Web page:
The area of the present day Australian state of Victoria was first settled by Europeans in 1803. It was officially part of New South Wales until 1851 when the British Government separated it from New South Wales and proclaimed the new Colony of Victoria. The area experienced a gold rush almost immediately as it produced 20 million ounces of gold between 1851 and 1860. Victoria became a state of Australia in 1901, when Victoria along with five former British colonies united to form the Commonwealth of Australia on January 1, 1901. Melbourne was the financial center of Australia and New Zealand at the time and it was the capital of Australia between 1901 and 1927. Melbourne was the largest city in Australia until the 1970s when it was overtaken by Sydney. Victoria is bordered by New South Wales to the North, South Australia to the West, and the Bass Strait to the South separating it from Tasmania. It has a total land area of around 92,000 square miles and a population of over 5.5M.
The first stamps of Victoria were a set of four stamps issued in 1850 showing a portrait of Queen Victoria (QV). The set (Scott #1 to #4) catalogs for around $6.5K Mint and around $650 Used. There are some color varieties and a value omitted error (Scott #7b) which command higher premiums. The same design was used for a few other issues until 1851 and the first issues are all very valuable fetching well into the 100s. A new design a portrait of Queen Victoria Seated on Throne appeared in 1852. The stamp (Scott #14) catalogs for around $240 Mint and around $40 Used. The same design appeared in another set of two stamps (Scott #15 to #16) in 1850 and they also fetch into the 100s for Mint and around $30 for Used. Queen Victoria portraits in different designs formed the stamp issues of Victoria during the period till 1901. 205 different stamps were issued during the first fifty years – the lowest denominations of the later issues fetch a few dollars while the higher denominations start in the 10s. Victoria released a set of seven stamps in four different QV portrait designs between 1863 and 1867 and that set (Scott #74 to 80) is especially sought after, cataloging in the $1100 range for Mint and around $110 for Used.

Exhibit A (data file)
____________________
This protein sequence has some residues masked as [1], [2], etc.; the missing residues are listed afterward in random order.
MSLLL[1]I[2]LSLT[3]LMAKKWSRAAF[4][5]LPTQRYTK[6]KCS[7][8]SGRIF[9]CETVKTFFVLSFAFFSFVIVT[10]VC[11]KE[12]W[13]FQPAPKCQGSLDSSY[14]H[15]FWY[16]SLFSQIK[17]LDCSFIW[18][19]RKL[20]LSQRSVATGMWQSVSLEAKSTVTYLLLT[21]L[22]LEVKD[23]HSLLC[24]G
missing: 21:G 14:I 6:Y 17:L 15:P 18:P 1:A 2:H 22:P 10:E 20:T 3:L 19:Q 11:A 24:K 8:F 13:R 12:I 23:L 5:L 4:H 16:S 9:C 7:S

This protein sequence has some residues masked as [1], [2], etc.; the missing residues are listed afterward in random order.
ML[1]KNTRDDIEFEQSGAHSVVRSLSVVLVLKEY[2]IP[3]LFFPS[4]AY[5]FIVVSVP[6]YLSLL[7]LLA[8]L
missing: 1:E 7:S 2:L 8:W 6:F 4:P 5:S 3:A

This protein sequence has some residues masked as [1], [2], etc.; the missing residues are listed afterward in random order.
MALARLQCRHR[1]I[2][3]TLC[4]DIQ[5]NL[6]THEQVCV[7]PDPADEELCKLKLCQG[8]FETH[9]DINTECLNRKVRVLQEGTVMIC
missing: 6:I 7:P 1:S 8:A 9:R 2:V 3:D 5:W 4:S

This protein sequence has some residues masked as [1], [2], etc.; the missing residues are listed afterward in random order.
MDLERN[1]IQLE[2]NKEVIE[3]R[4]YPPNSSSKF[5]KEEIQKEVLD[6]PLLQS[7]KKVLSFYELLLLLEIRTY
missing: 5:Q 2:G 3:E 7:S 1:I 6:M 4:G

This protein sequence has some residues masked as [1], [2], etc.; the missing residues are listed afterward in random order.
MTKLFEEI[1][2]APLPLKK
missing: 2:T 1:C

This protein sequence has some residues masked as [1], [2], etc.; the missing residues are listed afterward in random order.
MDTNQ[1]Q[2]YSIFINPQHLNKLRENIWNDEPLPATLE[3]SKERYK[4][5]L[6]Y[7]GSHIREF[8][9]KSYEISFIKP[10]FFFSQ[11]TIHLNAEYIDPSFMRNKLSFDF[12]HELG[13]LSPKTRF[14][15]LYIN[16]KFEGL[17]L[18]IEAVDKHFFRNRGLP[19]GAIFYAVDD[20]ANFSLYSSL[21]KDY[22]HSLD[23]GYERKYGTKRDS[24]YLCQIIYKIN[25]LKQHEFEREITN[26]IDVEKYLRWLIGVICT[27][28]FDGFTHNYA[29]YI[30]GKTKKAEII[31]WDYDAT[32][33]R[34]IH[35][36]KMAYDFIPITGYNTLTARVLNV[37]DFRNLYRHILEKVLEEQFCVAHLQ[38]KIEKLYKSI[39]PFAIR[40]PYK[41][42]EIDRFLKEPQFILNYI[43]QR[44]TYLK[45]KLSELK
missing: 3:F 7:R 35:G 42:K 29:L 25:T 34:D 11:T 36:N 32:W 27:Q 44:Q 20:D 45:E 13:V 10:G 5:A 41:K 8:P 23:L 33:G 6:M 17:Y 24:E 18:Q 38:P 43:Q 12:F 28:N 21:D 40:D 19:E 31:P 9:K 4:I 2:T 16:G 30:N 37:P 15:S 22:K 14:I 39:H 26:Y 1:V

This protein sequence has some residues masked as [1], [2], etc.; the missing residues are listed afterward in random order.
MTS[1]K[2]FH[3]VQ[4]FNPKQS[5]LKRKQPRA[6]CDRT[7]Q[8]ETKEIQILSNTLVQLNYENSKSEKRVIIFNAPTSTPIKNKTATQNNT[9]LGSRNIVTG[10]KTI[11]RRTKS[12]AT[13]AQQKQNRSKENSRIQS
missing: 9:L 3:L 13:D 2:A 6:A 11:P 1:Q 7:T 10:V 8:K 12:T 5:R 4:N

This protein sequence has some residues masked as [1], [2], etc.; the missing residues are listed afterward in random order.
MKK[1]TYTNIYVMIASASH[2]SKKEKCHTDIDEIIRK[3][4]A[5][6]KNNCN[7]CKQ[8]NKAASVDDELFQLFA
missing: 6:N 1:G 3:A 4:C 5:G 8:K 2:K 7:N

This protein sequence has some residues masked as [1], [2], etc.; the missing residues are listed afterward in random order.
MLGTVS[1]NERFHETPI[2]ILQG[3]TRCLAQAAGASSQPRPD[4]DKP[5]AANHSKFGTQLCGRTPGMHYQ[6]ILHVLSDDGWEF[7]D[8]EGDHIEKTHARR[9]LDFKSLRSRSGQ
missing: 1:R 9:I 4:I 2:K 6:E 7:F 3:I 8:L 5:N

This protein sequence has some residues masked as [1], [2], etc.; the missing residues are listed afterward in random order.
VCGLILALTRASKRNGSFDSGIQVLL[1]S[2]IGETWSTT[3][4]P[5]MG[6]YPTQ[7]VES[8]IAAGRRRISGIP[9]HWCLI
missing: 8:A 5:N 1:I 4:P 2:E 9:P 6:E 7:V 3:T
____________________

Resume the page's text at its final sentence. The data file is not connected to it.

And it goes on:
The first issue outside of the QV theme was a set of two stamps issued between 1901 and 1905 showing a head portrait of King Edward VII (KEVII) in two separate designs. The high value set (Scott #206 to #208) in one-pound and two-pound denominations catalogs in the $1100 range for Mint and around $550 for Used. There is a Perf variety (11) of the set that catalogs even higher. Victoria continued to issue stamps until 1912 when they were replaced by stamps of Australia.
Several private token coins were used in Victoria from the mid-nineteenth century onwards. Prominent ones include Copper Pennies of Adamson, Watts, McKechnie & Companay of Melbourne, John Andrew & Company of Melbourne, Jno Andrew & Company of Melbourne, Annand, Smith & Company of Melbourne, Barraclough of Richmond, William Bateman Junior & Company of Warnambool, I. Booth of Melbourne, T. Butterworth and Company of Castlemaine, R. Calder of Castlemaine, Thomas H. Cope of South Yarra, Crombie, Clapperton & Findlay of Melbourne, Crothers & Company of Stawell, Jas. Davey & Company of Sale, A. Davidson of Melbourne, etc. Valuations in VF go well into the 100s and 1000s depending on rarity.
Historic items connected with the gold rush are a good collectible item of Victoria.
Last Updated: 12/2015.